Way Back Story #2

Way Back Wednesday: Mini Biography of Bayard Rustin 

Bayard Rustin was an African American leader in social movements for civil rights, nonviolence, socialism, and gay rights.

Born in March 17, 1912 in West Chester, Pennsylvania as well for the lead organizer of the March on Washington. Rustin was raised mostly by his wealthy grandparents in a large house Julia Rustin (His grandmother) was a Quaker although she attended her husband African Methodist episcopal. She was heavily active in being a nurse and a charter member of the National Association for the Advancement of Colored People.
 She then introduced Bayard to both good deeds and civic activism, Bayard Rustin was a gay man as well and due to criticism over his sexuality he was cast in the shadows and worked behind the scenes as a influential adviser behind the scenes of well know civil rights leader such as Martin Luther king Jr. In the 1980s, he became a pubic advocate of gay causes, speaking at events as an activist and supporter of human rights. 
  Later in life, while still devoted to securing workers right, Rustin joined other union leaders in aligning with ideological neoconservatism and even after his death Former President Barack Obama posthumously awarded Rustin the Presidential Medal of Freedom.
 Bayard did not engage in any gay rights activism until the 1980s. He was urged to do so by his partner Walter Naegle. Due to the lack of marriage equality at the time, Rustin and Naegle took the unusual but smart step of Rustin adopting Naegle for legal protection to their relationship.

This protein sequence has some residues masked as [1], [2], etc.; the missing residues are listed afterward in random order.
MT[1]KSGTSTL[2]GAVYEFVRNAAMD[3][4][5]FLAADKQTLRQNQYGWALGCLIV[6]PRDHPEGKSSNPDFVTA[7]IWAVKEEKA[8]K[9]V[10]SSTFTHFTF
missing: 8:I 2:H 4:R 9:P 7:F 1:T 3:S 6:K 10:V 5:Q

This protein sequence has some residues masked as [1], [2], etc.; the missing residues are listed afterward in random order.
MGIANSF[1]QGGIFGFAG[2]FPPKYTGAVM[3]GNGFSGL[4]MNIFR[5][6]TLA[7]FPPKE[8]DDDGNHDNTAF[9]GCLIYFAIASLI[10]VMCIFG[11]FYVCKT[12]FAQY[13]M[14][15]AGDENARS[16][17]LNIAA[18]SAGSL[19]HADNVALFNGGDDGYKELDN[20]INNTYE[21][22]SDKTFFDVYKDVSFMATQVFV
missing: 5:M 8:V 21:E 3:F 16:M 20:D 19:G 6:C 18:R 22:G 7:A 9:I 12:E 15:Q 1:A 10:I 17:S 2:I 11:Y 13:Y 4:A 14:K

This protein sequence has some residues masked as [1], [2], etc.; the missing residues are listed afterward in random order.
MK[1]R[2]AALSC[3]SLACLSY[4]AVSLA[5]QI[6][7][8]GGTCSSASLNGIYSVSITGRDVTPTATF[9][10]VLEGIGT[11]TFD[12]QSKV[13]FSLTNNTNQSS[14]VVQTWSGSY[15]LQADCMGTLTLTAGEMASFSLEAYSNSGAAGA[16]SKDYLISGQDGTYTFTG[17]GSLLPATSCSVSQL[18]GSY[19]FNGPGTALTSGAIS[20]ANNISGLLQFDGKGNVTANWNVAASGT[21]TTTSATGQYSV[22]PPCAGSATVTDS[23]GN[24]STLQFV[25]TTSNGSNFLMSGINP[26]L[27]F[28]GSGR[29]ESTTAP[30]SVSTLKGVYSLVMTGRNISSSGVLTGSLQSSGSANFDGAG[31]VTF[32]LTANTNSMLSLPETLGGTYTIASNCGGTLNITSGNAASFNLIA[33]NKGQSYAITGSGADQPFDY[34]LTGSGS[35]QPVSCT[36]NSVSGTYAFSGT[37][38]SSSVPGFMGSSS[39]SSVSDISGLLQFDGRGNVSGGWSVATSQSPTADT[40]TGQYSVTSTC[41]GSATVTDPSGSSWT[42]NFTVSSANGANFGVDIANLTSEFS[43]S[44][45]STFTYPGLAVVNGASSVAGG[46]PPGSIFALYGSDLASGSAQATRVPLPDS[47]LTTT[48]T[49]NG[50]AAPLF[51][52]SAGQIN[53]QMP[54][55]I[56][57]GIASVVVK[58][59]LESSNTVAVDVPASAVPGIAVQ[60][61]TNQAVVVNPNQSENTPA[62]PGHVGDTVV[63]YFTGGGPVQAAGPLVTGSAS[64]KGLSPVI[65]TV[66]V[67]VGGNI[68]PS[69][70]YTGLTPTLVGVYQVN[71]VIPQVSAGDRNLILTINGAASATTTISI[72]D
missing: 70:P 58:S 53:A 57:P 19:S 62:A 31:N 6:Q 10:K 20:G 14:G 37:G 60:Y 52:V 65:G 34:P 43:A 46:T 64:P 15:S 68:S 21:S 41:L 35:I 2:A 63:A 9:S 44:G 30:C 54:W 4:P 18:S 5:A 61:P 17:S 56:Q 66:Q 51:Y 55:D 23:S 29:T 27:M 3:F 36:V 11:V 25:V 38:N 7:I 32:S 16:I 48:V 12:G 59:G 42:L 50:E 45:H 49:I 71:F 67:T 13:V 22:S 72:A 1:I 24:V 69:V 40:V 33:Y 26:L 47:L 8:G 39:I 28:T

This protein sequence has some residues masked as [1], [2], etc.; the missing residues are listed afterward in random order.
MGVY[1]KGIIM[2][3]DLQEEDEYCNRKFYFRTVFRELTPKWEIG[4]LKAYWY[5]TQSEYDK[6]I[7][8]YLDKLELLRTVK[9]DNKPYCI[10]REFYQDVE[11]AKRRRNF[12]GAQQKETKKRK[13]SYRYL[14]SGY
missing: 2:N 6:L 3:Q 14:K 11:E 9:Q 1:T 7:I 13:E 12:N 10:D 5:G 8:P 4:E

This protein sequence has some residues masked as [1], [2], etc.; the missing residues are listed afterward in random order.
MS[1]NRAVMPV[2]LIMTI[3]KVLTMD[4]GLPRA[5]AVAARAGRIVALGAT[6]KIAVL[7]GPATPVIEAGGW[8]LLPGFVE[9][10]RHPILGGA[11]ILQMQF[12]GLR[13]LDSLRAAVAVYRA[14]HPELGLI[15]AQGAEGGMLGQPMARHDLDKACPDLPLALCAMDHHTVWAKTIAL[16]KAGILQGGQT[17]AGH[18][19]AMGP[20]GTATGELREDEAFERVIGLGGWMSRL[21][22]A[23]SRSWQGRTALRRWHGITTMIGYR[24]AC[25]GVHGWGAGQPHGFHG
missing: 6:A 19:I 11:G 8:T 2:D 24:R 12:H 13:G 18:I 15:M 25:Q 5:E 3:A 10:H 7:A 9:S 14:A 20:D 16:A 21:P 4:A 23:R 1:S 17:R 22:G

When Rustin died on August 24th 1987, of a perforated appendix. An obituary in The New York Times reported;
  • Nonviolent tactics
  • Constitutional rights
  • Democratic procedures
  • And respect for humans rights
He was hospitalized Friday and underwent surgery for acute appendicitis. He had complained of stomach pains after returning from a trip to Haiti.
At 75 years old being one of the greatest practitioners and theorists of the civil rights movement and a principal organizer of the great 1963 March on Washington, in which the Rev. Martin Luther King Jr. Had his most famous speeches "I have a dream," died yesterday at Lenox Hill Hospital in New York City after a heart attack as this day he will go down in history of being a key leader in being civil activist, nonviolent protester, and while standing up for gay rights.


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